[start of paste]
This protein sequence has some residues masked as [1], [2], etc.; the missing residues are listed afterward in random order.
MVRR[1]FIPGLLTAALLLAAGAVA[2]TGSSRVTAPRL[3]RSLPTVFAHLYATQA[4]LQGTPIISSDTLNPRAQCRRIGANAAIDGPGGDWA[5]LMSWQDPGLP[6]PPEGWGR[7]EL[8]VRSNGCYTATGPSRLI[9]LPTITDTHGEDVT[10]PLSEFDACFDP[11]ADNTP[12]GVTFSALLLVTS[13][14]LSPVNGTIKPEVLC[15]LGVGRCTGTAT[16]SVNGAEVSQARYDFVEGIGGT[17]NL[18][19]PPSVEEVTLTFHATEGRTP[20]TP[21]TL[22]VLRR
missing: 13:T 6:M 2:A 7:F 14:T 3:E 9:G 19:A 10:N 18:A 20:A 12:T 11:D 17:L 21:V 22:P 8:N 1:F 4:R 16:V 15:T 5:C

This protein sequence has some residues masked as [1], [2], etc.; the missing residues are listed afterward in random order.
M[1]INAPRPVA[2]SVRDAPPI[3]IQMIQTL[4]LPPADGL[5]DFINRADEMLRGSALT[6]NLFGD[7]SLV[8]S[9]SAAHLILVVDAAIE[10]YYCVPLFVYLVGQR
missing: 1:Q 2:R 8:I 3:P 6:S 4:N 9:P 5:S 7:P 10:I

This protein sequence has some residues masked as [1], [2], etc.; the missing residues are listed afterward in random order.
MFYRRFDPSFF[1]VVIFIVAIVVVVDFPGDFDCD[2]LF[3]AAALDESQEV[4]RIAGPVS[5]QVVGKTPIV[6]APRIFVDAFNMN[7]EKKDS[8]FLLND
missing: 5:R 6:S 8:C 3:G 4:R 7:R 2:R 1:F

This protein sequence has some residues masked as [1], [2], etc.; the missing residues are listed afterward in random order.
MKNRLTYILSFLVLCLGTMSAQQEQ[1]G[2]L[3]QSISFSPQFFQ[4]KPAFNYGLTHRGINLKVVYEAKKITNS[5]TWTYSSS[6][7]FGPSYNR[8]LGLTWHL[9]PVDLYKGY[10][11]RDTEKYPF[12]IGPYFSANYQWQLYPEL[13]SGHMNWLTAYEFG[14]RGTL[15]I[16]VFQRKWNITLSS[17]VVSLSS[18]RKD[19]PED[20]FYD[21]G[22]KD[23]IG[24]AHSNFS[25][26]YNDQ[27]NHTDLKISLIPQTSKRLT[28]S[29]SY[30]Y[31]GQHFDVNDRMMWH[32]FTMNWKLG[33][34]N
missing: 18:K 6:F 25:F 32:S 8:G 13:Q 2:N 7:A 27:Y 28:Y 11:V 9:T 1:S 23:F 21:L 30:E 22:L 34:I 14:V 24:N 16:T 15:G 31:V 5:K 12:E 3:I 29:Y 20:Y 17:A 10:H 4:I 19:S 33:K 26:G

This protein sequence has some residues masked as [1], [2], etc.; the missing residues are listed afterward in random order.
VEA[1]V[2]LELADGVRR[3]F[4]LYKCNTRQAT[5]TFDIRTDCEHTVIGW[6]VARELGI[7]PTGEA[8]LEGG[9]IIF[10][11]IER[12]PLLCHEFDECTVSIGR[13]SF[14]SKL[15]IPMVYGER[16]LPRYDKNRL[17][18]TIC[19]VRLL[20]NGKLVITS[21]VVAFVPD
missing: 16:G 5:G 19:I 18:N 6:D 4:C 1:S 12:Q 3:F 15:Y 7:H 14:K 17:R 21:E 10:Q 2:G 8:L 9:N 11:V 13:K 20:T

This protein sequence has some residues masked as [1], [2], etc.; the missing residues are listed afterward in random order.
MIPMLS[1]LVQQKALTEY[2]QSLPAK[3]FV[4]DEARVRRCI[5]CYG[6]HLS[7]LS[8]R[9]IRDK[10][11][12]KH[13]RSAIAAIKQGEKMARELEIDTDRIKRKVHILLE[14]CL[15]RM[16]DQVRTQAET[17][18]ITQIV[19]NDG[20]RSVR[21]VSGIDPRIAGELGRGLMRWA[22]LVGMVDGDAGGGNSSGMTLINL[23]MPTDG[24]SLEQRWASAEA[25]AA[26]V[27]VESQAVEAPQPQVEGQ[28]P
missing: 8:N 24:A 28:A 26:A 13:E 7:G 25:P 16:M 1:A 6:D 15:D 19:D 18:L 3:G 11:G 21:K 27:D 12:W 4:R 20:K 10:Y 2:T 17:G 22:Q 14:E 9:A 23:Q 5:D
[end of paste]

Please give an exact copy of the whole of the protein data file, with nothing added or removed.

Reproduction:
This protein sequence has some residues masked as [1], [2], etc.; the missing residues are listed afterward in random order.
MVRR[1]FIPGLLTAALLLAAGAVA[2]TGSSRVTAPRL[3]RSLPTVFAHLYATQA[4]LQGTPIISSDTLNPRAQCRRIGANAAIDGPGGDWA[5]LMSWQDPGLP[6]PPEGWGR[7]EL[8]VRSNGCYTATGPSRLI[9]LPTITDTHGEDVT[10]PLSEFDACFDP[11]ADNTP[12]GVTFSALLLVTS[13][14]LSPVNGTIKPEVLC[15]LGVGRCTGTAT[16]SVNGAEVSQARYDFVEGIGGT[17]NL[18][19]PPSVEEVTLTFHATEGRTP[20]TP[21]TL[22]VLRR
missing: 13:T 6:M 2:A 7:F 14:T 3:E 9:G 19:A 10:N 18:A 20:A 12:T 11:D 17:L 21:V 22:P 8:N 1:F 4:R 16:V 15:T 5:C

This protein sequence has some residues masked as [1], [2], etc.; the missing residues are listed afterward in random order.
M[1]INAPRPVA[2]SVRDAPPI[3]IQMIQTL[4]LPPADGL[5]DFINRADEMLRGSALT[6]NLFGD[7]SLV[8]S[9]SAAHLILVVDAAIE[10]YYCVPLFVYLVGQR
missing: 1:Q 2:R 8:I 3:P 6:S 4:N 9:P 5:S 7:P 10:I

This protein sequence has some residues masked as [1], [2], etc.; the missing residues are listed afterward in random order.
MFYRRFDPSFF[1]VVIFIVAIVVVVDFPGDFDCD[2]LF[3]AAALDESQEV[4]RIAGPVS[5]QVVGKTPIV[6]APRIFVDAFNMN[7]EKKDS[8]FLLND
missing: 5:R 6:S 8:C 3:G 4:R 7:R 2:R 1:F

This protein sequence has some residues masked as [1], [2], etc.; the missing residues are listed afterward in random order.
MKNRLTYILSFLVLCLGTMSAQQEQ[1]G[2]L[3]QSISFSPQFFQ[4]KPAFNYGLTHRGINLKVVYEAKKITNS[5]TWTYSSS[6][7]FGPSYNR[8]LGLTWHL[9]PVDLYKGY[10][11]RDTEKYPF[12]IGPYFSANYQWQLYPEL[13]SGHMNWLTAYEFG[14]RGTL[15]I[16]VFQRKWNITLSS[17]VVSLSS[18]RKD[19]PED[20]FYD[21]G[22]KD[23]IG[24]AHSNFS[25][26]YNDQ[27]NHTDLKISLIPQTSKRLT[28]S[29]SY[30]Y[31]GQHFDVNDRMMWH[32]FTMNWKLG[33][34]N
missing: 18:K 6:F 25:F 32:S 8:G 13:Q 2:N 7:A 27:Y 28:Y 11:V 9:T 1:S 23:F 21:L 30:E 22:L 34:I 14:V 24:N 16:T 15:G 31:V 5:K 12:E 3:I 29:Y 20:Y 17:A 10:H 4:I 19:S 33:K 26:G

This protein sequence has some residues masked as [1], [2], etc.; the missing residues are listed afterward in random order.
VEA[1]V[2]LELADGVRR[3]F[4]LYKCNTRQAT[5]TFDIRTDCEHTVIGW[6]VARELGI[7]PTGEA[8]LEGG[9]IIF[10][11]IER[12]PLLCHEFDECTVSIGR[13]SF[14]SKL[15]IPMVYGER[16]LPRYDKNRL[17][18]TIC[19]VRLL[20]NGKLVITS[21]VVAFVPD
missing: 16:G 5:G 19:I 18:N 6:D 4:C 1:S 12:Q 3:F 15:Y 7:H 14:K 17:R 21:E 10:Q 2:G 8:L 9:N 11:V 13:K 20:T

This protein sequence has some residues masked as [1], [2], etc.; the missing residues are listed afterward in random order.
MIPMLS[1]LVQQKALTEY[2]QSLPAK[3]FV[4]DEARVRRCI[5]CYG[6]HLS[7]LS[8]R[9]IRDK[10][11][12]KH[13]RSAIAAIKQGEKMARELEIDTDRIKRKVHILLE[14]CL[15]RM[16]DQVRTQAET[17][18]ITQIV[19]NDG[20]RSVR[21]VSGIDPRIAGELGRGLMRWA[22]LVGMVDGDAGGGNSSGMTLINL[23]MPTDG[24]SLEQRWASAEA[25]AA[26]V[27]VESQAVEAPQPQVEGQ[28]P
missing: 8:N 24:A 28:A 26:A 13:E 7:G 25:P 16:M 1:A 6:D 15:D 19:D 18:L 3:G 11:G 21:K 27:D 12:W 4:R 20:K 10:Y 2:T 17:G 22:Q 14:E 9:A 23:Q 5:D